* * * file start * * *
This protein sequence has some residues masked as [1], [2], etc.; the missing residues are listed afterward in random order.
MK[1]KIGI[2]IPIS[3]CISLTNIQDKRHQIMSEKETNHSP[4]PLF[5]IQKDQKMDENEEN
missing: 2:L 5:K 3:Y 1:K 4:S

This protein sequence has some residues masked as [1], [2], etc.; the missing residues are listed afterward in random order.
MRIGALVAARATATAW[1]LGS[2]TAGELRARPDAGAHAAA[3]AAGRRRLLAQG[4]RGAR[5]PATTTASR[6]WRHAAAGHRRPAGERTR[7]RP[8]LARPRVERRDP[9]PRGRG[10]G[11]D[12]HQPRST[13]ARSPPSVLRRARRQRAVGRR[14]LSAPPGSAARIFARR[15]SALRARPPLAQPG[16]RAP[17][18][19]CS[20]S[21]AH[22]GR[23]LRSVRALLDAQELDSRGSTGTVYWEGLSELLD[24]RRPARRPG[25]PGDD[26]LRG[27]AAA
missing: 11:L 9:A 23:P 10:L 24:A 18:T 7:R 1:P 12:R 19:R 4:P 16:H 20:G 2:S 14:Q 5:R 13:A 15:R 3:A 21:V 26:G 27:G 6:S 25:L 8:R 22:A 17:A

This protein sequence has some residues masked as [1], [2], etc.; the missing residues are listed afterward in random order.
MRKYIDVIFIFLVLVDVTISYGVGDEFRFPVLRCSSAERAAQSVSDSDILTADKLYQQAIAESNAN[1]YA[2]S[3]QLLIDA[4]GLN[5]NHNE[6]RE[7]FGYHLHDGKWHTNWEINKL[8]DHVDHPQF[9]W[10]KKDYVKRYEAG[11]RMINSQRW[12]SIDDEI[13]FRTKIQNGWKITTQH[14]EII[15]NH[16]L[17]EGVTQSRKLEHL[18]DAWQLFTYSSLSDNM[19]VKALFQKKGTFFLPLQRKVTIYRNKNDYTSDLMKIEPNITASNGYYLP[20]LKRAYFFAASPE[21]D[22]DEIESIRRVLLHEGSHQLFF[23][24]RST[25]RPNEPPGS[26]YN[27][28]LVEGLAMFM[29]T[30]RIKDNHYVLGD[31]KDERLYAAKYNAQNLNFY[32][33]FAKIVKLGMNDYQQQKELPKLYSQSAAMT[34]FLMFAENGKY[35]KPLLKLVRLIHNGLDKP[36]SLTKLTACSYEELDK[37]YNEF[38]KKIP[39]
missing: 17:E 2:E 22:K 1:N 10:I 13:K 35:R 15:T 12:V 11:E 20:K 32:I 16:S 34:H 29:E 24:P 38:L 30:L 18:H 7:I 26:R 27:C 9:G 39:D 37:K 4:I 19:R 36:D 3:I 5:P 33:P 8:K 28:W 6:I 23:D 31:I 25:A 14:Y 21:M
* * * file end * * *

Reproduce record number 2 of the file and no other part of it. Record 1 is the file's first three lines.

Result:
This protein sequence has some residues masked as [1], [2], etc.; the missing residues are listed afterward in random order.
MRIGALVAARATATAW[1]LGS[2]TAGELRARPDAGAHAAA[3]AAGRRRLLAQG[4]RGAR[5]PATTTASR[6]WRHAAAGHRRPAGERTR[7]RP[8]LARPRVERRDP[9]PRGRG[10]G[11]D[12]HQPRST[13]ARSPPSVLRRARRQRAVGRR[14]LSAPPGSAARIFARR[15]SALRARPPLAQPG[16]RAP[17][18][19]CS[20]S[21]AH[22]GR[23]LRSVRALLDAQELDSRGSTGTVYWEGLSELLD[24]RRPARRPG[25]PGDD[26]LRG[27]AAA
missing: 11:L 9:A 23:P 10:L 24:A 18:T 7:R 1:P 12:R 19:R 4:P 16:H 20:G 2:S 14:Q 5:R 13:A 15:R 3:A 21:V 26:G 27:G 6:S 25:L 8:R 22:A 17:A